To make life easier for nursing mothers, she added nursing products to the maternity line.

“They go hand-in-hand, to be honest,” she opined. “Most women are willing to spend money on the nursing wear because I think that convenience is a game changer. Not have to take off your entire outfit or unbutton everything and have a friend go with you when you are nursing your baby and put you back together. It is so much time and energy.”

Das, who currently handles trademark, business and hospitality related matters, said that though the petticoat is stitched underneath the waist band, the blouses are sold separately, but if one purchases a sari – which come in luxurious fabrics – the blouse comes with it.

“The designer I’m working with is used to very high-end clients,” she said. “So, our first round of saris is made with georgettes, expensive fabrics, because we were creating a more traditional look that women can wear consistently throughout time. The next round of products to be launched will be trendier.”

Das said she understands that the items, which range from $450 up to the high $900s, are slightly on the expensive end, so she is trying to get to an affordable price point.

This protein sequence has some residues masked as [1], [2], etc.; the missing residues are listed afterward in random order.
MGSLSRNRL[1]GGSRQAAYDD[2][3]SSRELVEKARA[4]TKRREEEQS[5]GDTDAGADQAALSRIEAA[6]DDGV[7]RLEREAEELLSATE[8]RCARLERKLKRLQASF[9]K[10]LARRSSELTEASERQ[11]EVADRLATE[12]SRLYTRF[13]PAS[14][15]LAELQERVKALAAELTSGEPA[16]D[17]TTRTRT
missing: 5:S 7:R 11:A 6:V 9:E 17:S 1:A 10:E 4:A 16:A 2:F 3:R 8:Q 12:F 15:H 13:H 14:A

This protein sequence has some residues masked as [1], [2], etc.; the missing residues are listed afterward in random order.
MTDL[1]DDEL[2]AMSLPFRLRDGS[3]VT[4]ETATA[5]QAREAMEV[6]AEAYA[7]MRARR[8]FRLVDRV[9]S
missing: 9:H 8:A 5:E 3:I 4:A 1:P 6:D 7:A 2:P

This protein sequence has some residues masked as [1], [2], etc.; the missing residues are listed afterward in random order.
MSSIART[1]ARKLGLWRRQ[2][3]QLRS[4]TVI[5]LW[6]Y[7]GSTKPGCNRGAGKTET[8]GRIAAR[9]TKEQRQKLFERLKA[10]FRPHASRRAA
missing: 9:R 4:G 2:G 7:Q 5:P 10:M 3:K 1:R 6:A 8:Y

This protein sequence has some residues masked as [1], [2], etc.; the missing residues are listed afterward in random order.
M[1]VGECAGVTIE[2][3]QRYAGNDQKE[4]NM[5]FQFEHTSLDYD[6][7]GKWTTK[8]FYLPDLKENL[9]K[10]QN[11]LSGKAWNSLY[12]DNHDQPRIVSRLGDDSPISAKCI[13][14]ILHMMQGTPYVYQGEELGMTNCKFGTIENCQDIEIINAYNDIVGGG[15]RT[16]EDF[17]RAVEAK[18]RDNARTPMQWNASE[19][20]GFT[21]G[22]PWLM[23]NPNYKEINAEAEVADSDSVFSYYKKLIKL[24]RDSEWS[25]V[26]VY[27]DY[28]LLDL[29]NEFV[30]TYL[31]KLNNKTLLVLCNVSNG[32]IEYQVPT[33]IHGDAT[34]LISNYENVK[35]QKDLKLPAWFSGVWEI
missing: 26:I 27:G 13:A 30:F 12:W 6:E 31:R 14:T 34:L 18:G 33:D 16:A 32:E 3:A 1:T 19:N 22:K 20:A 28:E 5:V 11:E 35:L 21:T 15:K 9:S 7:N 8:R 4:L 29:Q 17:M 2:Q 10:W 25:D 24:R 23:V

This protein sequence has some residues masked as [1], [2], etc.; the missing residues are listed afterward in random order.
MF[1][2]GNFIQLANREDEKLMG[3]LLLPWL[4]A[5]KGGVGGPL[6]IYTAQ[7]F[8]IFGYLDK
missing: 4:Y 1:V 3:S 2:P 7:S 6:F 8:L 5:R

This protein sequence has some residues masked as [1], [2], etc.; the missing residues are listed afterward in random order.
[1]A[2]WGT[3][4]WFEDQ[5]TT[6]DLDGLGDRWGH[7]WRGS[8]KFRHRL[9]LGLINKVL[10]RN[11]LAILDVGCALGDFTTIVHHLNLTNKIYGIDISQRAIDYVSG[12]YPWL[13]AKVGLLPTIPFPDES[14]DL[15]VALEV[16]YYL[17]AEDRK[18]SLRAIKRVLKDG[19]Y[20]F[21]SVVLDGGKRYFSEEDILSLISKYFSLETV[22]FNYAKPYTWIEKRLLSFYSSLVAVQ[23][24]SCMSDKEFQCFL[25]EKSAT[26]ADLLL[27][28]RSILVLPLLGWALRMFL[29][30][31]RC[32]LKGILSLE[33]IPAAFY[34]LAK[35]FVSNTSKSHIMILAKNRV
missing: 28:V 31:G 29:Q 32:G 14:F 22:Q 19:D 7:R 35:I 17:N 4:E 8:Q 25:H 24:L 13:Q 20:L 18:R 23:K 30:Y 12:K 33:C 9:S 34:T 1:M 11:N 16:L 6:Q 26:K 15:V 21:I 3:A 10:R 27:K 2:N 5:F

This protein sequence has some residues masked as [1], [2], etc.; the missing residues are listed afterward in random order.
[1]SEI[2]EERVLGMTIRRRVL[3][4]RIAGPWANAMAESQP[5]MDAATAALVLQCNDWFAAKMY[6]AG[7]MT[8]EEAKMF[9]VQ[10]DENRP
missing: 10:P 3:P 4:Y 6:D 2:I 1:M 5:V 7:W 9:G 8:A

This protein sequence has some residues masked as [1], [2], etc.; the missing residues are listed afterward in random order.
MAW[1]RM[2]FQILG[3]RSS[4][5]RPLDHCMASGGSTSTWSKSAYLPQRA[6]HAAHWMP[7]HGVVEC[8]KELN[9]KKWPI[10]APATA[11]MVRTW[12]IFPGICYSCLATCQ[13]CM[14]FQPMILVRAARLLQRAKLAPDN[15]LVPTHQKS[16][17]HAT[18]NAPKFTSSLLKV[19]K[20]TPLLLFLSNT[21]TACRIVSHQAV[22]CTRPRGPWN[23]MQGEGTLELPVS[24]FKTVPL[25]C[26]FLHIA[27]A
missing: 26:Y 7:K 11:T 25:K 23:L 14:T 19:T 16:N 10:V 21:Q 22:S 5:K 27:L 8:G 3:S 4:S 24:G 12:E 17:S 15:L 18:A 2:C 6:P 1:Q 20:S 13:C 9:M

“It’s very difficult,” she said. “The amount of labor…they are sewing in the belly panel, they are sewing in the pleats. It takes longer than regular.”

Das is also mindful about the needs of the “younger generation,” and so she added a two-step sari to Janam Maternity Saris and Beyond’s repertoire.

“They want to wear a sari, they just don’t know how, so they don’t buy it,” she told India-West. “This type of sari also has a petticoat built in, it also flips on like a skirt, and has elastic hidden in the waist band so that when you sit down, you don’t get a muffin top. It expands with you as you sit down and breathe, so there’s nothing digging into your waist.”

Recently, she showcased her collection at a South Asian bridal show, where the two-step sari piqued the interest of several brides-to-be who wanted them for their bridesmaids.

Accentuating her point about the reusability of the sari, Das noted that both the saris can be worn even after the baby is delivered.

“You can use those sarees again and so no one will think that they are spending money on something they are only going to wear when they are pregnant,” she said. “The prototypes that I sewed, I was able to wear them even after my baby was born.”